An Indian rocket fired into space Wednesday with a high-power radar imaging satellite designed to peer through clouds and darkness to resolve signs of pollution, natural disasters and foreign military movements.
The 145-foot-tall (44.4-meter) Polar Satellite Launch Vehicle lifted off with more than a million pounds of thrust at 0000 GMT Wednesday (8 p.m. EDT Tuesday) from the Satish Dhawan Space Center, a spaceport on India’s southeastern coast with the Bay of Bengal.
The launcher’s solid-fueled first stage steered the rocket on a southeasterly course from the coastal space base, propelling the PSLV into a clear morning sky a few minutes before sunrise.
Liftoff occurred at 5:30 a.m. local time in India, marking the country’s third space launch of the year. Wednesday’s launch, designated PSLV-C46, was the 48th flight of India’s workhorse PSLV since its debut in 1993.
After a two-minute firing, the PSLV’s first stage burned out and jettisoned to fall into the sea. A second stage Vikas engine, consuming liquid propellants, ignited to continue the push into orbit, followed by burns of the rocket’s third and fourth stages.
Telemetry downlinked from the rocket indicated it hit its marks, and live video streaming from the PSLV’s fourth stage showed the 1,355-pound (615-kilogram) RISAT 2B radar observation satellite separating from the launcher less than 16 minutes into the mission.
Officials from the Indian Space Research Organization confirmed the PSLV placed the RISAT 2B spacecraft into an on-target 346-mile-high (557-kilometer) orbit, with an inclination of 37 degrees to the equator. Moments after separating from the rocket in space, RISAT 2B began transmitting its status to ground controllers, and ISRO officials declared the launch a success.
“I am extremely happy to announce that PSLV-C46 has successfully injected RISAT 2B precisely in the designated orbit,” said K. Sivan, ISRO’s chairmen, in a post-launch speech at the launch control center.
Designed for a five-year mission, RISAT 2B carries an X-band radar imaging instrument capable of resolving structures and features on Earth’s surface, regardless of daylight or weather conditions. Earth-looking optical telescopes are inhibited by cloudy weather, and only produce usable imagery during daytime.
The satellite was developed by ISRO — the Indian space agency — and carries a dish-shaped radar antenna that was folded up to fit inside the rocket’s payload compartment. Now that the satellite is in space, its radial band antenna will be unfurled to its full diameter of 11.8 feet (3.6 meters).
“This has been a much-awaited satellite with complex new technologies, X-band synthetic aperture radar, and one of the most cutting edge technologies in the world — one that is world-class — the 3.6-meter radial band antenna,” said P. Kunhikrishnan, director of ISRO’s UR Rao Satellite Center in Bangalore.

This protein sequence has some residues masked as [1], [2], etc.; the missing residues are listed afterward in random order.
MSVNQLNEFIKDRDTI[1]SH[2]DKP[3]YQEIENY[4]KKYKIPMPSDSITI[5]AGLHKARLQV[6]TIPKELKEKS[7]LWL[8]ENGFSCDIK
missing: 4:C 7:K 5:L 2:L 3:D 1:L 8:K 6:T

The spacecraft will supply 2 kilowatts of power to the radar instrument, which is able to collect imagery in spotlight, strip and mosaic modes. The imaging resolution of RISAT 2B’s radar has not been disclosed by ISRO.
According to an information kit released by ISRO, RISAT 2B will provide imagery to support applications in agriculture, forestry and disaster management.
Orbiting radars can also detect features, such as camouflaged military assets, on the ground that can escape detection with optical Earth observation satellites. The enhanced observing capability of radar satellites makes them useful for military and intelligence agencies.
The orbit selected for the RISAT 2B satellite does not provide global radar observation coverage, but it offers regular passes over Indian territory and neighboring Pakistan, a longtime strategic rival to India in the region.
At least four Indian radar observation satellites are currently scheduled for launch this year, beginning with RISAT 2B. The first in a new generation of high-resolution optical surveillance satellites, known as Cartosat 3, will launch on a PSLV mission as soon as June, according to Indian news reports.
RISAT 2B is the first Indian radar satellite to launch since 2012.
The predecessor RISAT 2 satellite has been in space since 2009, and remains operational, according to the Hindu, an English-language Indian news paper. RISAT 2’s X-band radar was supplied by Israel.
The RISAT 1 Earth-imaging craft was launched in 2012 with an Indian-produced C-band radar, and is no longer collecting data, the Hindu reported.
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